MONASTIR ROAD INDIAN MEMORIAL
- Country Greece
- Total identified casualties 159 Find these casualties
- Casualties from First World War
- GPS Coordinates Latitude: 40.66095, Longitude: 22.89733
The Memorial is within the Monastir Road Indian cemetery. The cemetery is located approximately 3 kilometres from the centre of Thessaloniki following Monastriou Street, direction west on the road to Edessa. Follow Monastiriou Street until you come to the large motorway overpass, turn left at the traffic lights under the motorway overpass and then turn immediately right where a large CWGC sign is located. Follow this street, Megalo Alexandrou and continue straight for approximately 400 metres and turn left at the T junction where after approximately 100 metres you shall see another CWGC sign which is directly opposite the cemetery entrance.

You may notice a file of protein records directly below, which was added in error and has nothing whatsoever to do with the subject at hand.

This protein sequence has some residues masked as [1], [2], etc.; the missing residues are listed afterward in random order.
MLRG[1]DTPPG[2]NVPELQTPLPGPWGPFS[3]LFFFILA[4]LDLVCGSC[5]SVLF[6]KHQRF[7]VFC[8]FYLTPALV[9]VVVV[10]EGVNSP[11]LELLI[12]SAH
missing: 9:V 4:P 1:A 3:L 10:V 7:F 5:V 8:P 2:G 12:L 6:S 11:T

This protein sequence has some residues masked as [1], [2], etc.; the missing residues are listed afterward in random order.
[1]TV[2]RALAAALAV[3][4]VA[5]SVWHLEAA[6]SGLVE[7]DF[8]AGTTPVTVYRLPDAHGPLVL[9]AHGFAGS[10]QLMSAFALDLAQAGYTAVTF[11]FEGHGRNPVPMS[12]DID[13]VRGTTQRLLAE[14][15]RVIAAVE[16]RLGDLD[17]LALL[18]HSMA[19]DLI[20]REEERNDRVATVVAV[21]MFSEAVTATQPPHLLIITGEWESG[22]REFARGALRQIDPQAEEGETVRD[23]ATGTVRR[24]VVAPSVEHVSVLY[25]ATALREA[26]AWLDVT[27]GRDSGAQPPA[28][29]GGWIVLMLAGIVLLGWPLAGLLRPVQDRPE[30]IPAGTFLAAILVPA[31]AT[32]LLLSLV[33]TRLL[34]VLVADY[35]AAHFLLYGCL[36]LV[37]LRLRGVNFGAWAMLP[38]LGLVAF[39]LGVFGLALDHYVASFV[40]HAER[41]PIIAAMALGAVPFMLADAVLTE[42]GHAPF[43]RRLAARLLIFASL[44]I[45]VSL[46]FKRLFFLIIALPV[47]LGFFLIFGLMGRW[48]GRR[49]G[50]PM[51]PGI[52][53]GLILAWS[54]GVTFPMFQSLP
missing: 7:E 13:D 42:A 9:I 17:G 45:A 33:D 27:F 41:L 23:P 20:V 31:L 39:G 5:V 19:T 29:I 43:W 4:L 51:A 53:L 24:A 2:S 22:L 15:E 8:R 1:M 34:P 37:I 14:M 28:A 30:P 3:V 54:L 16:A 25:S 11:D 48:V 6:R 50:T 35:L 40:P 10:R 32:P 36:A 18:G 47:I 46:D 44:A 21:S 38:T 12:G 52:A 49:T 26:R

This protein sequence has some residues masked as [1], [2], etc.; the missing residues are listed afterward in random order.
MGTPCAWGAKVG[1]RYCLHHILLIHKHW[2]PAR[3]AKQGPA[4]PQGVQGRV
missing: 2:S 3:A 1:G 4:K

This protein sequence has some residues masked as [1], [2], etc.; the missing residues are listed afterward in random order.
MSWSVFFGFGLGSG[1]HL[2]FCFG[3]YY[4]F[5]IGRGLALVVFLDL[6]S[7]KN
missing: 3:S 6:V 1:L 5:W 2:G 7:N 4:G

Please note that the cemetery is now kept locked. To collect the cemetery keys and for any further assistance, visitors are kindly requested to contact the Greece regional office 24 hours in advance of their visit on Tel: +30 2310452597.
The office is open Mon-Fri 9am-4pm local time.
Visitors are advised to travel to the cemetery in pairs and to secure all valuable items.
For further information and enquiries please contact firstname.lastname@example.org
The cemetery was made between 1916 and 1920, and is made up of two plots - the southern plot, containing burials, and the northern plot, in which the remains of over 200 Indian servicemen were cremated in accordance with their faith. The men served mainly with the Royal Artillery, the Transport Corps of Bharatpur and Indore, the Mule Corps and, after 1918, certain Indian regiments.
There are now 357 Indian servicemen of the First World War buried or commemorated in the cemetery. The northern plot contains a memorial with panels bearing the names of those who were cremated.
The cemetery also contains the Monastir Road Indian Memorial, bearing the names of over 150 Indian servicemen who died in Macedonia during the First World War, whose graves could not be marked or moved.
The memorial was designed by Sir Robert Lorimer.